Modern Views: A Project to Benefit the Farnsworth House and the Glass House invited some of our era’s top creative minds to continue one of the twentieth century’s great cultural dialogues; the historic exchange reflected in the Ludwig Mies van der Rohe Farnsworth House (1945 – 51) and the Philip Johnson Glass House (1949).
Tune in weekly for a preview of these works and check back for breaking news surrounding the launch of the Modern Views online auction
as well as the formal launch of the Modern Views
book published by Assouline.
2x4 | Ecstasy 2010| Still from animation | Courtesy of the Designers
“If the Farnsworth and Glass Houses are examples of a certain hyper-rationality — at least in the architectonic sense — and their beauty is a byproduct of a process rather than an end in itself — according to Mies — could a hyper-rational process be coaxed to produce an ecstatic, unintended beauty that surpasses the aesthetic imagination of the designer? The algorithm may be the apotheosis of rationality. The actual form then, to get back to Mies, ‘is not the goal but the result of [the] work.’” – 2×4
Founded by Michael Rock, Susan Sellers and Georgianna Stout in 1993, 2×4 focuses primarily on communications for art, architecture and culture-related projects. Specifically, the firm develops unexpected content for their clients, following a rigorous analysis of message, program, context, and audience.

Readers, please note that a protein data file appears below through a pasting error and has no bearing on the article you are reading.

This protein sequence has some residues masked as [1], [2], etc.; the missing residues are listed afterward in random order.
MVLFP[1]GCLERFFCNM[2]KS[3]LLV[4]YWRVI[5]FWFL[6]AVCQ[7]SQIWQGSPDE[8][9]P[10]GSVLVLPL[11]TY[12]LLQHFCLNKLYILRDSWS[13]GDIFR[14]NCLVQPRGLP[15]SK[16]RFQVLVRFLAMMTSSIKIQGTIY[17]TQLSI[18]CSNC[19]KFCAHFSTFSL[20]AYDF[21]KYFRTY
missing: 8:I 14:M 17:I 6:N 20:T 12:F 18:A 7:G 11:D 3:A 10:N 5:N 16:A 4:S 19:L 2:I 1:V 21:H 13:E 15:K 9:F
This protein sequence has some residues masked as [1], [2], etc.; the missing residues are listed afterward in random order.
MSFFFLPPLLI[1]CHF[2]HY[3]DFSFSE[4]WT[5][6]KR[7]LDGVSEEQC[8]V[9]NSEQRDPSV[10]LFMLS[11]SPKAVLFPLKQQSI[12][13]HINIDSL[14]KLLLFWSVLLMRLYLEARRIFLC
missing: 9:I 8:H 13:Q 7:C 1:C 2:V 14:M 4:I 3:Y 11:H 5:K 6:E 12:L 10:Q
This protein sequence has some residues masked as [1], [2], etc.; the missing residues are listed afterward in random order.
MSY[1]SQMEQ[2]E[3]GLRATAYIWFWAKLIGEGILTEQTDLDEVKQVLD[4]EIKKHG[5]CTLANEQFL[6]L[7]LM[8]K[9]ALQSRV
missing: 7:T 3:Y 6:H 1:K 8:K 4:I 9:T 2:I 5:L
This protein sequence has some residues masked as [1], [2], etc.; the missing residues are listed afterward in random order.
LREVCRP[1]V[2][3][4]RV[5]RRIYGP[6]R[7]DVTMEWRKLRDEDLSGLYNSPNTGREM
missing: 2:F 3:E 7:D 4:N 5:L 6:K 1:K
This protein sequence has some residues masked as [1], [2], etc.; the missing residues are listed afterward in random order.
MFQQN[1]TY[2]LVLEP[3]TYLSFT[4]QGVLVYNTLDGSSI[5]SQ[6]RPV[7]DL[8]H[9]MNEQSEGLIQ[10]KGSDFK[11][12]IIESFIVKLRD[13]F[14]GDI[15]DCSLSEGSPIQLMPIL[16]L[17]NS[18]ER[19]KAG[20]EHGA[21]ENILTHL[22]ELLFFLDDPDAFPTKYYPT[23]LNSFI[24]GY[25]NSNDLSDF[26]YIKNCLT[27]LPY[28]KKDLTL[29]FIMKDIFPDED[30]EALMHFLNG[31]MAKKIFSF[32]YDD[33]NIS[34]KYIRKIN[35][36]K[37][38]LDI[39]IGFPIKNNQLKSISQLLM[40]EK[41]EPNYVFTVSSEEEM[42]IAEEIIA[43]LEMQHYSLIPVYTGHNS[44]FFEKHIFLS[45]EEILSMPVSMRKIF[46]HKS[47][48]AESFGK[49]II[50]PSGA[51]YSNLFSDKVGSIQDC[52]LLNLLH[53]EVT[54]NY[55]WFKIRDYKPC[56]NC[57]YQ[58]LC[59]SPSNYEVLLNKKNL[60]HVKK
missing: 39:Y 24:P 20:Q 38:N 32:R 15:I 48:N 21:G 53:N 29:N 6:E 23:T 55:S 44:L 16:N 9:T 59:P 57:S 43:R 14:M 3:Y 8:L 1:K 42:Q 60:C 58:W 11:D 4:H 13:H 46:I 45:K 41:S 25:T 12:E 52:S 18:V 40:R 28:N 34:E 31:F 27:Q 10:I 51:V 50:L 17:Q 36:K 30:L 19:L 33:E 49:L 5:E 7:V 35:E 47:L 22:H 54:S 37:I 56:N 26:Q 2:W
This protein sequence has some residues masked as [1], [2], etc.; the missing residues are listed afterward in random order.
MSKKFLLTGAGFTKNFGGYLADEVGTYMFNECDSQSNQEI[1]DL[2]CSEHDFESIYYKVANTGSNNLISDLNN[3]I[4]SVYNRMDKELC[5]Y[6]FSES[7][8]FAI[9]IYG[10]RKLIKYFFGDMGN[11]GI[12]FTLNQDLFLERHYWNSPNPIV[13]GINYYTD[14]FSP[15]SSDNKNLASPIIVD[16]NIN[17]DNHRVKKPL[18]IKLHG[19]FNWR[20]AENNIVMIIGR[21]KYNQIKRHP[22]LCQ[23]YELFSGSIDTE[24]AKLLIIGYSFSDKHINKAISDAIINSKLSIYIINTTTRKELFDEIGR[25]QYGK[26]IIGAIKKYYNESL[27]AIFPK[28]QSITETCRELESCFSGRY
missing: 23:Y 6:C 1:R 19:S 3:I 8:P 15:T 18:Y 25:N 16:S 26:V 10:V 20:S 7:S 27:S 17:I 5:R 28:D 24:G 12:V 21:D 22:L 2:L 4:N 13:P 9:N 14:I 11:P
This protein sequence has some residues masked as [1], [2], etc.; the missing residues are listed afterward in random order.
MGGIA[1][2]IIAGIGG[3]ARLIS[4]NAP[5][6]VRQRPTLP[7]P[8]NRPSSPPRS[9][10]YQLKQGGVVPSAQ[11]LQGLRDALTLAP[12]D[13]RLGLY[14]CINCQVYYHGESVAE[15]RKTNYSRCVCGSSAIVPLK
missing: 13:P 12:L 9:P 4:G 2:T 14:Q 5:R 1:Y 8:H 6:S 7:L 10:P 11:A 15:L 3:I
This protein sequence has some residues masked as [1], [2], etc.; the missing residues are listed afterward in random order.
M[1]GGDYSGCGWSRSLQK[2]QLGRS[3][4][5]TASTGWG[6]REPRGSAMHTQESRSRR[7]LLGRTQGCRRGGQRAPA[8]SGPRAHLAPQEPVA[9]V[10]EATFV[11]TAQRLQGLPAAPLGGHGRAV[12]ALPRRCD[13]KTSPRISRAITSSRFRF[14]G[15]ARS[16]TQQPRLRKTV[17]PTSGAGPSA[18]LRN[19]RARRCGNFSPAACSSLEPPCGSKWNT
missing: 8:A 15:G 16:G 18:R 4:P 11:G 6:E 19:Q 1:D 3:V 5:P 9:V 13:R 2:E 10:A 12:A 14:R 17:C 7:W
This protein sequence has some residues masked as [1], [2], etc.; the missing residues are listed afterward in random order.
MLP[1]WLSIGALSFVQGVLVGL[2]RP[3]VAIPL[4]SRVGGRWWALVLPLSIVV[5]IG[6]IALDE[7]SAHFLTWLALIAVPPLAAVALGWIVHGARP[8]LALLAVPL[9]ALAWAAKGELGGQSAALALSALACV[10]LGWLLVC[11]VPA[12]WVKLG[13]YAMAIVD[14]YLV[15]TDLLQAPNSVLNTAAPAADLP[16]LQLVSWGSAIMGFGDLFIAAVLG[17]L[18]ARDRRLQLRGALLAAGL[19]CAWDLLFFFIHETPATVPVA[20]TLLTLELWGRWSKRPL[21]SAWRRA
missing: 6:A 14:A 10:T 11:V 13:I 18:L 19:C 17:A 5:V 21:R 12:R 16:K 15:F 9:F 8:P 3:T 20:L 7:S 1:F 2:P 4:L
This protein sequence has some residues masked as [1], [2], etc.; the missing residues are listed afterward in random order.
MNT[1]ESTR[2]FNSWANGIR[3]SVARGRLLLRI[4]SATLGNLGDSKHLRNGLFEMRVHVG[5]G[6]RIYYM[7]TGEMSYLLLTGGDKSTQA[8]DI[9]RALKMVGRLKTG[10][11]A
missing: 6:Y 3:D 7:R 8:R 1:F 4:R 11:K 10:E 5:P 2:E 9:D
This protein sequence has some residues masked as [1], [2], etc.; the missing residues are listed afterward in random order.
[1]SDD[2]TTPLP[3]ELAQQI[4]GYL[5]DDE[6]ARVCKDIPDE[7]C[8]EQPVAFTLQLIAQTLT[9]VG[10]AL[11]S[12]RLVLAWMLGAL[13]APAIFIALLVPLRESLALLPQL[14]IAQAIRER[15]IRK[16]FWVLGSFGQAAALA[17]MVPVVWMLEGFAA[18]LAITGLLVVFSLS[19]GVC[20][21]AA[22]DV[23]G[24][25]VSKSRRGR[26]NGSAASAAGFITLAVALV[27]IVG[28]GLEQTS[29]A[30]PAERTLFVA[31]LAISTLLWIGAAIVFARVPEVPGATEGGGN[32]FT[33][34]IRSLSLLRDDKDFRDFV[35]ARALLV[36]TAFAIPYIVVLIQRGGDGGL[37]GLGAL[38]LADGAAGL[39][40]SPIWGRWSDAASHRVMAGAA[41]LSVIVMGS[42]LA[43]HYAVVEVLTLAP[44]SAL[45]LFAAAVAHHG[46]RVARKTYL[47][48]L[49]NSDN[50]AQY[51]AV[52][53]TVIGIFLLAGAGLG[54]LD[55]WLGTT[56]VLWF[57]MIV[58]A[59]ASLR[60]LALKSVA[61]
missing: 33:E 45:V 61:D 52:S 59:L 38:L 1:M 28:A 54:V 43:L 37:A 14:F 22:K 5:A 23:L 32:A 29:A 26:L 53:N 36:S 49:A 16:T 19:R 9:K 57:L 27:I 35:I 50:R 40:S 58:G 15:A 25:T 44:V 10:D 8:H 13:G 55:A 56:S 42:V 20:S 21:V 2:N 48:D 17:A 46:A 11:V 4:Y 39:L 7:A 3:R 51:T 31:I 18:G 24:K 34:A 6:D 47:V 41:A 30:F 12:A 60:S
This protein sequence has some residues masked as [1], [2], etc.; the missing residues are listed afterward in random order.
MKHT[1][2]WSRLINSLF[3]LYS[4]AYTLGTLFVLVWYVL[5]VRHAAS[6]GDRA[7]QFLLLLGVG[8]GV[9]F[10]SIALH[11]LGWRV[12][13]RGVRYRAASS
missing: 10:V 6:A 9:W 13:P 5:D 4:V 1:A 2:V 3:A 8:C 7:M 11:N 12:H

2×4 has worked with clients as diverse as The New York Times Magazine, Knoll, MoMA, The Guggenheim Museum, Vitra, Prada, Target, The P.S.1 Center for Contemporary Art, The Nasher Sculpture Center, Diller + Scofidio Architects and Rem Koolhaas.
Current exhibition: Cooper Hewitt Museum, “Design USA: Contemporary Innovation“
Their studio and the environmental graphics for the Illinois Institute of Technology (IIT) McCormick Tribune Campus Center in Chicago, (in collaboration with OMA) are included in the above exhibition but, 2×4 also designed the exhibition as well as an unusual iPhone app exhibition experience. (Roberta Smith of the NYT covers the exhibition here).
Architectural Association (AA) School of Architecture in London: “OMA Book Machine: The books of OMA”
2×4 also just published a book about the studio’s work (more of an artist’s book than a book about practice per se) called It is What it Is. The book was a catalogue for an exhibition in Tokyo at the Eye of the Gyre Gallery.
Cooper-Hewitt National Design Awards 2006 – winner of Communication Design Award
Filed under: Modern Views, Profiles